MOS 2275 Biz Law Chapter 6 Notes.docx.docx

5 Pages
72 Views

Department
Management and Organizational Studies
Course Code
Management and Organizational Studies 2275A/B
Professor
Cristin Keller

This preview shows pages 1 and half of page 2. Sign up to view the full 5 pages of the document.
Description
Chapter 6 Formation of Contracts Terminology: Bilateral contract: a contract in which there is an exchange of promises: both parties assume an obligation Contract: a voluntary exchange of promises creating obligations which, if defaulted on, can be enforced and remedied in the courts Consensus: factor in validity of a contract: both parties must objectively know and agree to its term Consideration: the price one is willing to pay for the promise set out in the offer Capacity: the freedom to enter into a contract, which is sometimes limited by law, as is the case, for example, with minors, the insane, the intoxicated, aliens, bankrupts, and Indians. Counteroffer: a new offer, proposal of which rejects and terminates the offer available until then Express contract: contract in which the parties have expressly stated their agreement, either verbally or in writing Gratuitous promise: a one-sided agreement that the courts will not enforce Illegal contract: one that is void because it involves the performance of an unlawful act Intention: desire or aim; parties must objectively intend an agreement to be legally binding; must intend to assume the obligations of the agreement Implied contract: one that is void because it involves the performance of an unlawful act Interim agreement: binding contract that will subsequently be put into a more formal document Invitations to treat: invitation to engage in the bargaining process Insanity: when a person cannot understand the nature or consequences of his acts Legality: one of the elements of a valid contract; the object and consideration of the contract must be legal and not against public policy Offer: a tentative promise to do something if another party consents to do what the first party requests Parol contracts: a simple contract that may be verbal or written but is not under seal Postbox rule: principle that mailed acceptance is effective when and where it is dropped into a mailbox Promissory estoppel: principle that when a gratuitous promise to do something in the future causes a person to incur an expense, the promisor may be held liable for those expenses if she fails to live up to the promise’ also known as equitable estoppel Quasi-contracts: contractual relationship involving a request for goods and services where there is no agreement on price before the serviced is performed; courts impose obligation to pay a reasonable price; also known as quantum meruit Quantum meruit: “as much as is deserved”; reasonable price paid for requested services; sometimes called a quasi-contract Revocation: withdrawal of an offer before acceptance (must be communicated to the offeree) Standard form contracts: contract with fixed terms prepared by a business Subject-to clauses: term making a contract conditional on future events Unenforceable contract: an otherwise binding contract that the courts will not enforce, such as a contract that does not satisfy the Statue of Frauds Unilateral contract: a contract formed when one party performs what has been requested by the other party; there is a promise followed by an act, but not an exchange of promises Valid contract: an agreement legally binding on both parties Void contract: an agreement that is not legally binding because an essential ingredient is missing Voidable contract: an agreement that has legal effect but that one of the parties has the option to end Summary Contracts - A contract is an exchange of promises enforceable in court - There are five essential elements of a contract: consensus, consideration, capacity, legality and intention Consensus - A contract requires a “meeting of the minds” - Offer- a tentative promise by the offeror contingent upon an acceptance by the offeree o All the essential terms of the contract must be contained in the offer o Non-essential terms will be implied by the courts o Invitations to treat are not offers o Offers must be communicated o The offer will end at a specified time, but it may be revoked earlier by notice to the offeree, unless an option agreement has been entered into o In the absence of a specified time limit, the offer will lapse after a reasonable time o A counteroffer, rejection, or the death or insanity of the offeror will also cause an offer to lapse - Acceptance- an indication of a willingness to be bound o Acceptance must be complete and unconditional o Acceptance must be communicated; effective when and where received o Postbox rule- an acceptance by mail (where reasonable) is effective when and where it is dropped in the mailbox Consideration - Consideration is the price paid for another party’s promise - Both parties must have experienced some benefit - Gratuitous promises are not enforceable - Consideration need not be fair - Consideration must be both specific and legal - Past consideration is no consideration - Agreement to accept less in full satisfaction of a debt may now be binding - Quantum meruit- when there is a request for services with no agreement as to the amount, a reasonable price must be paid - Promissory estoppel- a one-sided promise is generally not enforceable, but the promise may be used as a defence - When there is a seal, consideration is not necessary Chapter 7 Formation of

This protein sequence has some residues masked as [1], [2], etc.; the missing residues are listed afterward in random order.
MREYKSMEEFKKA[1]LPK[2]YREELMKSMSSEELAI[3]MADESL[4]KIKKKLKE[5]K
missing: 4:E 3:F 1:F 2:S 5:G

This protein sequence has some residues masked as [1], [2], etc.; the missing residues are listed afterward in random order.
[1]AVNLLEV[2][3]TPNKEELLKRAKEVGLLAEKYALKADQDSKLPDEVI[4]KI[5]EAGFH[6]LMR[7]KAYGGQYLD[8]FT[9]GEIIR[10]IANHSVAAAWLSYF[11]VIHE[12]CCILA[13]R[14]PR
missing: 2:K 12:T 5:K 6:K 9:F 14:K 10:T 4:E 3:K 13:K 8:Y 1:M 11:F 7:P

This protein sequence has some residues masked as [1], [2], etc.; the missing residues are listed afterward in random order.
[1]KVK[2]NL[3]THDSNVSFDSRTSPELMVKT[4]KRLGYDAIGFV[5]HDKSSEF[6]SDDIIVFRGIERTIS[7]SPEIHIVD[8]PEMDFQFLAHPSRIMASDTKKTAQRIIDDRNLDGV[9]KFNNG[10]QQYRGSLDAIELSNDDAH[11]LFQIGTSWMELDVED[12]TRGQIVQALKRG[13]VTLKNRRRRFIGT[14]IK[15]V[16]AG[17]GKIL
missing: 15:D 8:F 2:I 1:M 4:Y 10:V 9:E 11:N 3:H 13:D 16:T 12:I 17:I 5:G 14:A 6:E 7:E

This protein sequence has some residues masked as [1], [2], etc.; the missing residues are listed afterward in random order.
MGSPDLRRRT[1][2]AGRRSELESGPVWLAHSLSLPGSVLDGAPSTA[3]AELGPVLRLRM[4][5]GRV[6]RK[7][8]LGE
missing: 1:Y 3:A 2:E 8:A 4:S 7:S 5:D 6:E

More Less
Unlock Document

Only pages 1 and half of page 2 are available for preview. Some parts have been intentionally blurred.

Unlock Document
You're Reading a Preview

Unlock to view full version

Unlock Document

Log In


OR

Join OneClass

Access over 10 million pages of study
documents for 1.3 million courses.

Sign up

Join to view


OR

By registering, I agree to the Terms and Privacy Policies
Already have an account?
Just a few more details

So we can recommend you notes for your school.

Reset Password

Please enter below the email address you registered with and we will send you a link to reset your password.

Add your courses

Get notes from the top students in your class.


Submit